In the past performance evaluation, the BOP considered each offeror’s track record of preparing and maintaining residents’ IPPs as part of the programs subfactor. See AR, Tab 18a, Past Performance Evaluation at 5, 10.
 In the source selection decision, the contracting officer discussed the past performance weakness that CORE was assessed for problems with IPPs, noting in that same section the number of past performance weaknesses that CORE’s proposal received (23) and identifying the most significant of those weaknesses as those “that would have a major impact on the ability to meet the requirements of the solicitation.” AR, Tab 20, SSD at 26. The contracting officer also noted that Dismas’s proposal received 6 weakness and 17 strengths, with several of the strengths increasing the likelihood of successful performance. Id.
 When the BOP reviewed Dismas’s CPARs reports, it assessed three weaknesses for performance problems related to IPPs--one for late IPP reviews, one for missing or vague documentation regarding family involvement, and one for incomplete IPPs. AR, Tab18a, Past Performance Evaluation at 10.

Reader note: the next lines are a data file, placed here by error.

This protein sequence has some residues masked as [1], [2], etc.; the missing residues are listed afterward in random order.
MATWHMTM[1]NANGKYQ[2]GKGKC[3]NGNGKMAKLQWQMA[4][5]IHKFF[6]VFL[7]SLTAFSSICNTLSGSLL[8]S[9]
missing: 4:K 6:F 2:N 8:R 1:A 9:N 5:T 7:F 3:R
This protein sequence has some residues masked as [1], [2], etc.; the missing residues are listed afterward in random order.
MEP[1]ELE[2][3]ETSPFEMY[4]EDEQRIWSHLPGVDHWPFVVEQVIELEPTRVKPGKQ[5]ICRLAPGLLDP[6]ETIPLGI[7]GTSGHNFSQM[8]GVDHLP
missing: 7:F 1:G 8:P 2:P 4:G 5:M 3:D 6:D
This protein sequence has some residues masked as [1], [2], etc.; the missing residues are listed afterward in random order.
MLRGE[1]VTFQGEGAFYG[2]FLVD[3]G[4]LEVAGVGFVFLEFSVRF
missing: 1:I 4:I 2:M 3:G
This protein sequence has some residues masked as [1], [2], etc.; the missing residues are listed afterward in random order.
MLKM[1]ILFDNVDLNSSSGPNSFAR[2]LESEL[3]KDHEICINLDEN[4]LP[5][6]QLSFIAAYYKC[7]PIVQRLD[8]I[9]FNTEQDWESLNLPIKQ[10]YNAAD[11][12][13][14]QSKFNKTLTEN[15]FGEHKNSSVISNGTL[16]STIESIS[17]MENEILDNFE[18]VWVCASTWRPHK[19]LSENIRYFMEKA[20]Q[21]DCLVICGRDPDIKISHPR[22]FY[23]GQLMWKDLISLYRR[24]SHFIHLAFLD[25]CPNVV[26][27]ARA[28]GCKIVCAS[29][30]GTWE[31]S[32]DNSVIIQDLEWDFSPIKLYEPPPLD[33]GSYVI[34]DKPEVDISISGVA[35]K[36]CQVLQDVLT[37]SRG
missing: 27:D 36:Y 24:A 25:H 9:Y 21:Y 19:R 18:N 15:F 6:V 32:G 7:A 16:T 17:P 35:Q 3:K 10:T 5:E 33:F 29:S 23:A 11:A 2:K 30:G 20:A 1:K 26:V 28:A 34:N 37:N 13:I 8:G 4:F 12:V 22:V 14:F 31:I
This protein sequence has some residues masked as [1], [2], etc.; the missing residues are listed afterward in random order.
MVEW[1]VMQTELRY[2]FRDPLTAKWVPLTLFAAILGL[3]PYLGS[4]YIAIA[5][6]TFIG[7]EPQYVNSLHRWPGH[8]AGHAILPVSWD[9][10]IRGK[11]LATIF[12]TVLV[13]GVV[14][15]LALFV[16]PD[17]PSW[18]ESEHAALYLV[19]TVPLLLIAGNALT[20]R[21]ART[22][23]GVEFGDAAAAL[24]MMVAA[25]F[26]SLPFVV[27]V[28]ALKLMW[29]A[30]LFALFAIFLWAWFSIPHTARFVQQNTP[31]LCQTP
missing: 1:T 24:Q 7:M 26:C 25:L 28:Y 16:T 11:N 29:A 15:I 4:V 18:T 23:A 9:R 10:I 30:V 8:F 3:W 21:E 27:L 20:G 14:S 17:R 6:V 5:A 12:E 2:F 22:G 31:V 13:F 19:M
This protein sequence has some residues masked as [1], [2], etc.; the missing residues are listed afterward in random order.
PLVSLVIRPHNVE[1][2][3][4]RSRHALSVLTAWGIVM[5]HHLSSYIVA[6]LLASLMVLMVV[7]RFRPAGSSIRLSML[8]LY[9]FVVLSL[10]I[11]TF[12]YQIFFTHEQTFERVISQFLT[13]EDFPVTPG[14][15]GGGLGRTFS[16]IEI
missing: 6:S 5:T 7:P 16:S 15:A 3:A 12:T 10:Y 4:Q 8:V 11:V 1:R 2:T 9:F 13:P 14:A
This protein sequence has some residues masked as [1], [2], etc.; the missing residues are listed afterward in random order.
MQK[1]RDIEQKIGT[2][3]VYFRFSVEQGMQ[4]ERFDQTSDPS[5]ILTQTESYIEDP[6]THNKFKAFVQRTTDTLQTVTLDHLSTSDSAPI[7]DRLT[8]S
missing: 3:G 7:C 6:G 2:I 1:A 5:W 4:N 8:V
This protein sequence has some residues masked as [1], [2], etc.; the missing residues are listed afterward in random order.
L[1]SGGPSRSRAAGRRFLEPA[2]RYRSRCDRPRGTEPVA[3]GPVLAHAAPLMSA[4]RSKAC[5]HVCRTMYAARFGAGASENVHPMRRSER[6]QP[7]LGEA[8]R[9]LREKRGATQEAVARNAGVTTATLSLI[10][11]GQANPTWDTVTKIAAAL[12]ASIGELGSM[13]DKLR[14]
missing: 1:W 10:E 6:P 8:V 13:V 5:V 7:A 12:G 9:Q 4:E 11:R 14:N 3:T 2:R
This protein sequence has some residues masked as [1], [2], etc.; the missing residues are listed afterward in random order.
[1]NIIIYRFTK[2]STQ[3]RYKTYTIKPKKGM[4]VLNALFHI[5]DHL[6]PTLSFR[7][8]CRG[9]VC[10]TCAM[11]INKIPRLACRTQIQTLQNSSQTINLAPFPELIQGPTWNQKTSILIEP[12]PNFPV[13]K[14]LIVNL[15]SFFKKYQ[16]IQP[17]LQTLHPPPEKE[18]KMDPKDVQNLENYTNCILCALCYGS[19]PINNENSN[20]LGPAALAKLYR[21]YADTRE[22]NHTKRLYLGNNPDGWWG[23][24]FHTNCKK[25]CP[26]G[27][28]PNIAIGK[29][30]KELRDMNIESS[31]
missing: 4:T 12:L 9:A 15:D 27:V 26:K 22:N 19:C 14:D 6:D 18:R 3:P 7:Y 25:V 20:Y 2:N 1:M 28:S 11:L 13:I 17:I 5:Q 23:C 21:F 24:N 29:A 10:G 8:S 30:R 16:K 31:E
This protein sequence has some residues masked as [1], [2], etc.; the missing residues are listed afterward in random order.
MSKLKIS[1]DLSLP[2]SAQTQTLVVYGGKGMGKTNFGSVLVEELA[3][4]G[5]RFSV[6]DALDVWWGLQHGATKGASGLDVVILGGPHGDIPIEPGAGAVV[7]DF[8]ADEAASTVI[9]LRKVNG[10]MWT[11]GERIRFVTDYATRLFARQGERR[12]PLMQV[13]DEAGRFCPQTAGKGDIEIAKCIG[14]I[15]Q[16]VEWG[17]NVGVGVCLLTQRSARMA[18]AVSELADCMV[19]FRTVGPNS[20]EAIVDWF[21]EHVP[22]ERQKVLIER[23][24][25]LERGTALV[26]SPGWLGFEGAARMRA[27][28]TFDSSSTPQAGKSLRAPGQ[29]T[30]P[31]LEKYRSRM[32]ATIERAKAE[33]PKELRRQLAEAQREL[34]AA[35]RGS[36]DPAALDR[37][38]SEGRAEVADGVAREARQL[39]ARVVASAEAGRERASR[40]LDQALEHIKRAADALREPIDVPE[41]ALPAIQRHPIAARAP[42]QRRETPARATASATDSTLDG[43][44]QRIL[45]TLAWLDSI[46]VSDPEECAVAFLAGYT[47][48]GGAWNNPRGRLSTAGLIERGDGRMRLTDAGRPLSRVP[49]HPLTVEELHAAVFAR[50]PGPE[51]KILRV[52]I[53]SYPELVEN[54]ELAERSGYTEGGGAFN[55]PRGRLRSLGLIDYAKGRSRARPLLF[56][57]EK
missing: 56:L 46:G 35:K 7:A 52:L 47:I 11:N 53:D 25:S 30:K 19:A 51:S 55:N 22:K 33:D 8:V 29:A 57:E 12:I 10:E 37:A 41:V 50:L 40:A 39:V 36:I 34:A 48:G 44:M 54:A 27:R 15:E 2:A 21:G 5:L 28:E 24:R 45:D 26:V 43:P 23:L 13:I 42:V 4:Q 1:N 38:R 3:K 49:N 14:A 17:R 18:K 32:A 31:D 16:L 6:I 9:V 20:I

The protester also argues that the BOP utilized an unstated evaluation criterion when it assigned a strength to Dismas’s proposal for proposing to use a proprietary software program in order to schedule and track resident activity. Comments & Supp. Protest at 12. As a general matter, when evaluating proposals, an agency properly may take into account specific, albeit not expressly identified, matters that are logically encompassed by, or related to, the stated evaluation criteria. nou Systems, Inc., B‑421225, Dec. 10, 2022, 2022 CPD ¶ 10 at 6. Here, the solicitation stated: “The offeror will be evaluated on the plans, procedures, and practices they will employ to ensure offenders are accurately accounted for, at all times, while (1) in the facility; (2) at work assignments; and (3) in all other activities in the community.” RFP at 262. Because the requirement to schedule and track resident activity is encompassed within the stated criteria, the protest allegation is denied. See UDC USA, Inc., B‑419671, June 21, 2021, 2021 CPD ¶ 242 at 5 (agency did not apply unstated criteria when the requirements were logically encompassed by the evaluation criteria).